A critical analysis would reveal that the Information Minister had spoken out of concern or worry for the growing freedom of media practitioners in Nigeria.

A couple of days back, a set of media practitioners were attacked while covering events from the ongoing rally by the Bring Back Our Girls (BBOG) group, asking the government to ensure a safe return of the girls, abducted in Maiduguri on the 15th of April 2014.

The event which was witnessed by security operatives was reportedly not calmed by their presence as they were said to have acted as onlookers, while thugs attacked journalists and BBOG group, threatening to stop them from pointing their focus at government in the struggle to ensure the return of the girls.

The members of the BBOG group have since gone to court and sought redress for the way they were attacked, while no member of the press seems to bother about what had happened to them on that fateful day.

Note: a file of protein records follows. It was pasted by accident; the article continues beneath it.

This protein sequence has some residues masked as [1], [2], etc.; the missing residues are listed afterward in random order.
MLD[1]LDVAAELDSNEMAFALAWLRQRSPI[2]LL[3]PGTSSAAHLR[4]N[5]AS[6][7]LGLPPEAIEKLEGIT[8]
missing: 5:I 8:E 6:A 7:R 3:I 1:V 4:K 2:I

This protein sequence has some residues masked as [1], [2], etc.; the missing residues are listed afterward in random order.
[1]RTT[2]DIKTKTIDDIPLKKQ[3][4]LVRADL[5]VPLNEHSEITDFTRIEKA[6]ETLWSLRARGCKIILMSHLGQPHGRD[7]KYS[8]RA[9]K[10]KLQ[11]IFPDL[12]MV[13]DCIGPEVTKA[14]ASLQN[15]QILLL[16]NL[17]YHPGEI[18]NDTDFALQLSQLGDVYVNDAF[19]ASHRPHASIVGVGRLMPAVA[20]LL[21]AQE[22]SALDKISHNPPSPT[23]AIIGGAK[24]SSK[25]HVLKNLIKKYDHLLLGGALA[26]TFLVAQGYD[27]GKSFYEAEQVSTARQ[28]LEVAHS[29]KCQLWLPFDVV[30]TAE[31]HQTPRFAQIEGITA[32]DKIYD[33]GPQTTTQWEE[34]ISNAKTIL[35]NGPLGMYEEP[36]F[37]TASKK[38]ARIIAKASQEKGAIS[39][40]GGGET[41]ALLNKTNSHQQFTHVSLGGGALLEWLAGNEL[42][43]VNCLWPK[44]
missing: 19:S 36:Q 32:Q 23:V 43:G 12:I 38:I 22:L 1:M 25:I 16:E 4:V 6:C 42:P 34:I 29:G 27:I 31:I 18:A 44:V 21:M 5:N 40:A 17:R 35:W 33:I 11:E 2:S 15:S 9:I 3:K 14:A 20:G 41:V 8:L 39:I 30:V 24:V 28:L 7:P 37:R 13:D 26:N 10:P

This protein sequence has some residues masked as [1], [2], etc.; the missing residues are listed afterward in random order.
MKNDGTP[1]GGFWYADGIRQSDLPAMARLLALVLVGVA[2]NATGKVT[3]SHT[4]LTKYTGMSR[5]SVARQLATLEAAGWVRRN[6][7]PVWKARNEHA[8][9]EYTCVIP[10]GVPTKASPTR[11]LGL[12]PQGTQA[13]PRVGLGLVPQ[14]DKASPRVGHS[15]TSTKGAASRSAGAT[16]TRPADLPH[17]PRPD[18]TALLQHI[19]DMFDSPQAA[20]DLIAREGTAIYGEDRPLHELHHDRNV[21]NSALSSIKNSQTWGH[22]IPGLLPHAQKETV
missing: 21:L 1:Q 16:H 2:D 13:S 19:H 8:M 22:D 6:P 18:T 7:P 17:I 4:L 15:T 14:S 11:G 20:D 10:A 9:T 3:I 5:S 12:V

While these could mean that the media is somewhat selfless in its discharge of its duties, it could also go a long way to explain that media practice in Nigeria is as vulnerable as it has been before a mass of attackers in a battle field without protective helmets.

During a training program organised by the international center for investigative journalism, in Abuja recently, a member of the board of ICIR had this to say about journalism in Nigeria:

“I think insurance is something that every member of a work force needs.

It is something that addresses the work balance. When things get difficult as, they invariably can, because it is the nature of the terrain, often times the family or the individual is left to pick up the effect of the development”.

“Yet what we do is very important because it has a resonance with the way society views itself.

It has a very important import for the way the state responds to the citizenry.

Most often than not the journalists have to seek insurance measures themselves, but nothing says the employer cannot do that. There are various forms of insurances, that can be beneficial to workers, in the field of journalism